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J Immunol. 1982 Feb;128(2):844-51.

Differences in the migration of B and T lymphocytes: organ-selective localization in vivo and the role of lymphocyte-endothelial cell recognition.


The migration of B and T lymphocytes in the mouse has been studied by using 1) short-term in vivo homing studies, and 2) an in vitro assay of lymphocyte binding to specialized lymphoid organ venules (post-capillary, high endothelial venules (HEV)) in frozen sections of lymph nodes and Peyer's patches. The homing characteristics of B and T cell populations are largely independent of their organ of origin. B cells from any source distribute preferentially to Peyer's patches, whereas T cells home preferentially to peripheral lymph nodes. This organ specificity of migration appears to be determined at the site of lymphocyte exit from the blood by selective recognition of organ-specific determinants on the endothelial cells of HEV. In addition, the in vivo tendency of B cells to migrate preferentially to the spleen, and of T cells to localize better in lymph nodes is confirmed. The results indicate that, in a hypothetical situation in which an equal number of B and T lymphocytes localized in peripheral lymph nodes (or bound in vitro to peripheral node HEV), there would be about 2.5 B cells for every T cell in the mesenteric node, four to six B cells per T cell in Peyer's patches, and seven to nine B cells per T cell in the spleen. Comparison of these homing preferences with the distribution of B and T lymphocyte populations in situ suggests that selective lymphocyte migration may help determine the proportions of functionally distinct lymphocyte classes in particular lymphoid organs or sites of chronic inflammation, and thus may serve to influence the character of local immune responses.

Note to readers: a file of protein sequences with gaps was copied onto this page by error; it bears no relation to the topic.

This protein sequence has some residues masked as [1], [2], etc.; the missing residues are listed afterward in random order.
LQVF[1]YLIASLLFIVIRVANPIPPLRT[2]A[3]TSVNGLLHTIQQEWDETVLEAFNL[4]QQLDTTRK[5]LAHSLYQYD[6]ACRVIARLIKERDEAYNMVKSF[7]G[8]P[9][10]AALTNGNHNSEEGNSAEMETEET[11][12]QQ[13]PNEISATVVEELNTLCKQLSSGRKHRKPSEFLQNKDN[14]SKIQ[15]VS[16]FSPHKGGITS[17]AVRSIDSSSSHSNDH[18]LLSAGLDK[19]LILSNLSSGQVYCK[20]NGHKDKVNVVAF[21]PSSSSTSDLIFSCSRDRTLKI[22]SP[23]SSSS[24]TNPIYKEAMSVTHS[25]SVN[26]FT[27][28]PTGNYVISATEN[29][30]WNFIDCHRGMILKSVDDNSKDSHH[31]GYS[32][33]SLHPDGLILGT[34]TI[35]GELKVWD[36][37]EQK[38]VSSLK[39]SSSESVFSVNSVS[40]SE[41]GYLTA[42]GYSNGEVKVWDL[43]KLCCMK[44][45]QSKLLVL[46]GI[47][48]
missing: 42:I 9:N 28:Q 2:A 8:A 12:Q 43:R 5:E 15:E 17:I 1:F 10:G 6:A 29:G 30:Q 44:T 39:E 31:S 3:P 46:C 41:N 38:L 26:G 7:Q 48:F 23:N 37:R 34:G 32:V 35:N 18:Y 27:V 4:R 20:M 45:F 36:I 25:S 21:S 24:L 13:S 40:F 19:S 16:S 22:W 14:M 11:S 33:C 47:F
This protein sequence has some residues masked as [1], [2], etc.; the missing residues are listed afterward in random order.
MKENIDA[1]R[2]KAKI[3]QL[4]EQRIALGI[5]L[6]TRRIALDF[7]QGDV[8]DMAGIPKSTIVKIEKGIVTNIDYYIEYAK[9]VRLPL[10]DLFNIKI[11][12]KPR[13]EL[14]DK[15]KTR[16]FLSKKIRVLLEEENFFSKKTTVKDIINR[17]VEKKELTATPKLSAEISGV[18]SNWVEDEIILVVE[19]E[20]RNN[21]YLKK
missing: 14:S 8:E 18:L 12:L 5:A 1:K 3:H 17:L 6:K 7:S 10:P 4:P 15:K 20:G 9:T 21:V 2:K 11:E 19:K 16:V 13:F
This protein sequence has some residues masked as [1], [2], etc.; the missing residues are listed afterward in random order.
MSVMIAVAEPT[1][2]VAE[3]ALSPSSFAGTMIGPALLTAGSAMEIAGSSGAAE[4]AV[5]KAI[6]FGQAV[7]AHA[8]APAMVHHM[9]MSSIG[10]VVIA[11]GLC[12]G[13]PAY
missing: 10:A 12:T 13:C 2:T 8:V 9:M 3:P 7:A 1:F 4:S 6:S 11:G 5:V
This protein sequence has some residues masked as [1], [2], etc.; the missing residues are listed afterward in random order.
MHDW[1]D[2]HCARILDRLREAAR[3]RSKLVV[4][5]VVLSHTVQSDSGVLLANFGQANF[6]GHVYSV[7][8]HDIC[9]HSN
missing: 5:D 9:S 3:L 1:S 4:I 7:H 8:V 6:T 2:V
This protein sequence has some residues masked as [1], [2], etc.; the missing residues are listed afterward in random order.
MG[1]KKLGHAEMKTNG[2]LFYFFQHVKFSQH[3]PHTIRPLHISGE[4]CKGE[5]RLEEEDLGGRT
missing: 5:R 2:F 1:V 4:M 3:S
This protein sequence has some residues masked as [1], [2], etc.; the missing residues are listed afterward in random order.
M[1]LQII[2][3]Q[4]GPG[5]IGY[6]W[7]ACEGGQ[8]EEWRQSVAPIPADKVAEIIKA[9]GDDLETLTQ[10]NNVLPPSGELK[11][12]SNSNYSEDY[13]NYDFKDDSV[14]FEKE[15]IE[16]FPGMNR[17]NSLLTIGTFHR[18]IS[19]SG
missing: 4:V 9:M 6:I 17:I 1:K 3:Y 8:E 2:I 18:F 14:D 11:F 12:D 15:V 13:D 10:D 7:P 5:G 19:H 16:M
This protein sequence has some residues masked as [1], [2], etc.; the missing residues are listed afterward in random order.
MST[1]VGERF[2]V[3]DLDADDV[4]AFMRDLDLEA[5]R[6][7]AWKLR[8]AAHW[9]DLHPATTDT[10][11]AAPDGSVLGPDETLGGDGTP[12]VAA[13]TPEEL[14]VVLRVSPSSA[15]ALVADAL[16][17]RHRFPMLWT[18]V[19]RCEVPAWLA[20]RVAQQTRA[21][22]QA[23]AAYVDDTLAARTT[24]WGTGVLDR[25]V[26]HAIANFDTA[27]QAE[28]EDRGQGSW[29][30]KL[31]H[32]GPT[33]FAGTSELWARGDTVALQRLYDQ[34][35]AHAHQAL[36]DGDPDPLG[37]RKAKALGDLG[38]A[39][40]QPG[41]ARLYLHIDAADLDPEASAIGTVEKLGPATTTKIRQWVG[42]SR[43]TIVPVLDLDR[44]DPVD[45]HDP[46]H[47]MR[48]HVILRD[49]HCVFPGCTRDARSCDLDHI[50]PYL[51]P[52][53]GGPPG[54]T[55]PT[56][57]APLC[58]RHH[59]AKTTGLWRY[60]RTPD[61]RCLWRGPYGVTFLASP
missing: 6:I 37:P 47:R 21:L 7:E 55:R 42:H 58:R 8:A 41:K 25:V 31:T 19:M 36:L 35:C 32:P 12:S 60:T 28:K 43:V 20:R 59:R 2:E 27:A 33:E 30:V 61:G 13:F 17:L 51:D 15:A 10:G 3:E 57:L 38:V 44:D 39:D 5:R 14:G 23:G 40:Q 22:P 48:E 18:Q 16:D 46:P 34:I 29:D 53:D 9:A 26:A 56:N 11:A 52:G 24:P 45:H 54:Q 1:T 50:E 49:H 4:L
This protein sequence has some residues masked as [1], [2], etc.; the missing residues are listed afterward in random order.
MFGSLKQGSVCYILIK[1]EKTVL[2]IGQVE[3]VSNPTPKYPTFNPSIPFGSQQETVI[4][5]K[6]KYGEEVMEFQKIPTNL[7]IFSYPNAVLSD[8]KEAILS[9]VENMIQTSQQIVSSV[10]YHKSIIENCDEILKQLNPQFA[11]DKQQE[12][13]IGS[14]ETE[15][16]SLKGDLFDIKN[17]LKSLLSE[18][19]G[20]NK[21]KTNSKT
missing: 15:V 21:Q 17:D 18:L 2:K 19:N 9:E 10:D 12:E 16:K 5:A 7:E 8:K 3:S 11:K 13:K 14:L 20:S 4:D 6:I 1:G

[Indexed for MEDLINE]

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